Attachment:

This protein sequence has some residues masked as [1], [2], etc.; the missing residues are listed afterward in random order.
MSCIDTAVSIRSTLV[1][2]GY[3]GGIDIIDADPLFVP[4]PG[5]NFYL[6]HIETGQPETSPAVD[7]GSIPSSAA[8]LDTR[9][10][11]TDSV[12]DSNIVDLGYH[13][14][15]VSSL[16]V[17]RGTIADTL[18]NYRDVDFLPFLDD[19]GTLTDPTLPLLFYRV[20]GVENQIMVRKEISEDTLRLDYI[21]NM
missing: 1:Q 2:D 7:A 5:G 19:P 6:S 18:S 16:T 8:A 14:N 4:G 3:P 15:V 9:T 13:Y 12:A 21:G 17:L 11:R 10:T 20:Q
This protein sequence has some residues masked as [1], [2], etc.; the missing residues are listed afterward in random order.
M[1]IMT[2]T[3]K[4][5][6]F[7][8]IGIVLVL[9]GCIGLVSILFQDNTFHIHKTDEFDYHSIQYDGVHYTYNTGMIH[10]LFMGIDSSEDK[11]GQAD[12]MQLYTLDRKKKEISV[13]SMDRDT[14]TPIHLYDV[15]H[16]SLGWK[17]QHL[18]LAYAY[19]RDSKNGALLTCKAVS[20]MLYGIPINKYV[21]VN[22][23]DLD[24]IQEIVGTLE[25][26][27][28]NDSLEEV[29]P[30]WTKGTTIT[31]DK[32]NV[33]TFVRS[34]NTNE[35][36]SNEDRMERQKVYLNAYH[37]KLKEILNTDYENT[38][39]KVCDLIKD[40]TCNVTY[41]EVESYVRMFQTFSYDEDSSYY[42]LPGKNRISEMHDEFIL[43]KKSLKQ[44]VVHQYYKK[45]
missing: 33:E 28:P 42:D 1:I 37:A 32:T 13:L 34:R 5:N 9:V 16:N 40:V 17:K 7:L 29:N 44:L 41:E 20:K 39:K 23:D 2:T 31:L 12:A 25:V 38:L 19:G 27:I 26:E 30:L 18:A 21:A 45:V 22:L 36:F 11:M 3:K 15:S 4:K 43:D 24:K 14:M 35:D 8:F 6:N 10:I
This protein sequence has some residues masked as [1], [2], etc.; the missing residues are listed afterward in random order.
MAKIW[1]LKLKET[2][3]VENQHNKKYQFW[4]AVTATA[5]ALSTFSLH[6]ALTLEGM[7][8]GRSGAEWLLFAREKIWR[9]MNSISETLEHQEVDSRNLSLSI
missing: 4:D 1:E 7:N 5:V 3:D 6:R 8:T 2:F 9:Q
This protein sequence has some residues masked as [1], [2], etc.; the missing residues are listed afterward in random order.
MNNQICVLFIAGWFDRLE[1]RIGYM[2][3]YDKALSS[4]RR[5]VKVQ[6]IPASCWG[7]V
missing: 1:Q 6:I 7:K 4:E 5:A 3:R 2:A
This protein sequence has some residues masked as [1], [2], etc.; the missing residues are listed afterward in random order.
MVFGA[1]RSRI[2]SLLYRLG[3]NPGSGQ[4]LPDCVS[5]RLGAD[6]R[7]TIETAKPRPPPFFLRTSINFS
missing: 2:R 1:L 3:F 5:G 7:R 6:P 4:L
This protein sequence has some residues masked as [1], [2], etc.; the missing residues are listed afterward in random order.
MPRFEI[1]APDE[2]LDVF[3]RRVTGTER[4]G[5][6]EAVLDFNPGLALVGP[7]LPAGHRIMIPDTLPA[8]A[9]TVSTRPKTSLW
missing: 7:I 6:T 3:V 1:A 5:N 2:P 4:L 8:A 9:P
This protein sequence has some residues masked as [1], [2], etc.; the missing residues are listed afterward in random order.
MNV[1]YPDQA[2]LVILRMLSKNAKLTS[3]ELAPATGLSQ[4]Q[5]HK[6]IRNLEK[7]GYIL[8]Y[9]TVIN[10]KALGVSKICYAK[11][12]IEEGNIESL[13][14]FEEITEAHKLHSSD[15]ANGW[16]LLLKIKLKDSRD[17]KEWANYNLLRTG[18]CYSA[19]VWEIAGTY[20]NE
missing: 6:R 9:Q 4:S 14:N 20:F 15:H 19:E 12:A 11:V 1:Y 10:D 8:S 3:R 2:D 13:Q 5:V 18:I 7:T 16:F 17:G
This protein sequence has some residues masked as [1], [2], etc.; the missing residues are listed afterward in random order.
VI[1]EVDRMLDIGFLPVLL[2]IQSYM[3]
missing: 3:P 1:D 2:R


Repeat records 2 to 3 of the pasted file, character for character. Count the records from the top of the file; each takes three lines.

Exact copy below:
This protein sequence has some residues masked as [1], [2], etc.; the missing residues are listed afterward in random order.
M[1]IMT[2]T[3]K[4][5][6]F[7][8]IGIVLVL[9]GCIGLVSILFQDNTFHIHKTDEFDYHSIQYDGVHYTYNTGMIH[10]LFMGIDSSEDK[11]GQAD[12]MQLYTLDRKKKEISV[13]SMDRDT[14]TPIHLYDV[15]H[16]SLGWK[17]QHL[18]LAYAY[19]RDSKNGALLTCKAVS[20]MLYGIPINKYV[21]VN[22][23]DLD[24]IQEIVGTLE[25][26][27][28]NDSLEEV[29]P[30]WTKGTTIT[31]DK[32]NV[33]TFVRS[34]NTNE[35][36]SNEDRMERQKVYLNAYH[37]KLKEILNTDYENT[38][39]KVCDLIKD[40]TCNVTY[41]EVESYVRMFQTFSYDEDSSYY[42]LPGKNRISEMHDEFIL[43]KKSLKQ[44]VVHQYYKK[45]
missing: 33:E 28:P 42:D 1:I 37:A 32:T 13:L 34:R 5:N 9:V 16:N 40:V 17:K 7:L 29:N 44:L 41:E 20:K 39:K 23:D 2:T 31:L 12:A 25:V 38:L 19:G 27:I 26:E 30:L 18:A 21:A 45:V 22:L 36:F 11:M 3:K 15:S 4:K 43:D 24:K 14:M 35:D 8:F 6:N 10:I
This protein sequence has some residues masked as [1], [2], etc.; the missing residues are listed afterward in random order.
MAKIW[1]LKLKET[2][3]VENQHNKKYQFW[4]AVTATA[5]ALSTFSLH[6]ALTLEGM[7][8]GRSGAEWLLFAREKIWR[9]MNSISETLEHQEVDSRNLSLSI
missing: 4:D 1:E 7:N 5:V 3:D 6:R 8:T 2:F 9:Q